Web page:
14. snaky69 macrumors 603

    Joined:
    Mar 14, 2008
    #14
    nVidia actually acknowledged the issue and started the replacement program well past the 1 year warranty of the original machines that shipped with that GPU, so I'm guessing that the answer to that is yes, out of warranty replacements could've occurred.
     
  15. Newfiejudd macrumors regular

    Joined:
    Jul 8, 2010
    #15
    My friend had the XPS 15 with the nvidia GPU and they just replaced his PC. He was extremely happy.

    Not sure Apple won't just upgrade your system for you like HP and Dell did. It was a way of saying thank you I guess.
     
  16. Spink10 Suspended

    Spink10

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    Oklahoma
  17. Idefix, Dec 10, 2012
    Last edited: Dec 10, 2012

    Idefix macrumors 6502

    Joined:
    Jul 10, 2012
    #17
    Congratulations and kudos for being persistent!

    Be sure and test the MBP thoroughly when you get it back. For example, make sure that the MBP has a serial number and that the webcam works.

    When I picked mine up just a few months ago, I had to send it back 3 times and was in the store waiting for an hour and a half. First time, no serial number, second time, wouldn't start up for me or for Genius, third time, no webcam.

    And remember that the logic board replacement has a 90 day warranty--so don't hesitate to take it back if a problem shows up within that time period!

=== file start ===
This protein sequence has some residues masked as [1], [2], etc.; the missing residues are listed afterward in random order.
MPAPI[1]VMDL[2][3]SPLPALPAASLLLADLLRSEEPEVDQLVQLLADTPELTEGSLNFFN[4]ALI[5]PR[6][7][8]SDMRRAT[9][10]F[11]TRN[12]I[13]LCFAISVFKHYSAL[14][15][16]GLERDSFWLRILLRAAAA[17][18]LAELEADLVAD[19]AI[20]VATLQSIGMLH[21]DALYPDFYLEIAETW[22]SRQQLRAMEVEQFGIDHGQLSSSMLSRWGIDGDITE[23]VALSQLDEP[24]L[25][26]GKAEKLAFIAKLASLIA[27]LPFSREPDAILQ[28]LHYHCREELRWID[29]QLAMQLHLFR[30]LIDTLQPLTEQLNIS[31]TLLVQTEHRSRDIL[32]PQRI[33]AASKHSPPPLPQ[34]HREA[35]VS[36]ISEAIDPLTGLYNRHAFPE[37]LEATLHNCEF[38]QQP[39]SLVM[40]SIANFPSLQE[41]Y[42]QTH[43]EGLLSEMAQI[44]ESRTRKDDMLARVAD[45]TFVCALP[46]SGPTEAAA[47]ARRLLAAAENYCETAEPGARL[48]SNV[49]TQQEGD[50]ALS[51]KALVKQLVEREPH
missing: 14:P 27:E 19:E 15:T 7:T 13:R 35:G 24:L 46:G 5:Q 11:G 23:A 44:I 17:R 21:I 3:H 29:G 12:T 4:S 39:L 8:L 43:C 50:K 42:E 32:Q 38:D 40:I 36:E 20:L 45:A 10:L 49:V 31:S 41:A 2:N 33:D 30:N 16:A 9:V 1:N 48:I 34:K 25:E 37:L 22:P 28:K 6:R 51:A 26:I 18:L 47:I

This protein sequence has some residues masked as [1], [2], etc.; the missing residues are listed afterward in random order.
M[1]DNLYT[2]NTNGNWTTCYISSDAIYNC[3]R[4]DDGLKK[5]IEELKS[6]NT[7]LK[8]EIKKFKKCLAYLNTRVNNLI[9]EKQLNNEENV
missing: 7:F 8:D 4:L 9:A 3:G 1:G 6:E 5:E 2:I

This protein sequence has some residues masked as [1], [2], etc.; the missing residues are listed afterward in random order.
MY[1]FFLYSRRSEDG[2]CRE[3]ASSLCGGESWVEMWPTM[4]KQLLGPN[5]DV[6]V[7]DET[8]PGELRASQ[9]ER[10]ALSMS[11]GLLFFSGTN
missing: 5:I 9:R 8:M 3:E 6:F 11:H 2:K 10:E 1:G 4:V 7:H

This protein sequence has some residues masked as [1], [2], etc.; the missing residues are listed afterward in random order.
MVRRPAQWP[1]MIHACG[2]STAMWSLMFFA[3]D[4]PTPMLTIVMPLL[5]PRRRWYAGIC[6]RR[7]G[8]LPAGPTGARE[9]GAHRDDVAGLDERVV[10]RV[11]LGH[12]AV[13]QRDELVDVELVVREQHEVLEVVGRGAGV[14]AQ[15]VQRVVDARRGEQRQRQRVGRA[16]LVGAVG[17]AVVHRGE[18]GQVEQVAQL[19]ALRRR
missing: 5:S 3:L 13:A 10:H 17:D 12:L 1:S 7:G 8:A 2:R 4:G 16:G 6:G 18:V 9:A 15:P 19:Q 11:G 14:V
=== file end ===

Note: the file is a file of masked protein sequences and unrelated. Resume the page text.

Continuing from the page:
Also, post your experience to the following thread:

    http://www.xlr8yourmac.com/feedback/MacBookPro_video_failure.html#storytop

    The thread documents that the 4-year extension is from date of purchase!

    Edit: but now xlr8yourmac.com is acknowledging Apple's doc with cutoff date. Which I don't think would stand up in court if you can document your purchase date and the 8600M failure...
     
  18. akadmon thread starter macrumors 68020

    Joined:
    Aug 30, 2006
    Location:
    New England
    #18

    I suppose I should count myself lucky, because it will be 5 years in February since I bought this MBP. Anyway, the last version of KB article, right before it was changed to say the replacement program has ended as of December 7, made no mention of it being limited to machines that were purchased 4 years or less prior to being brought in for service.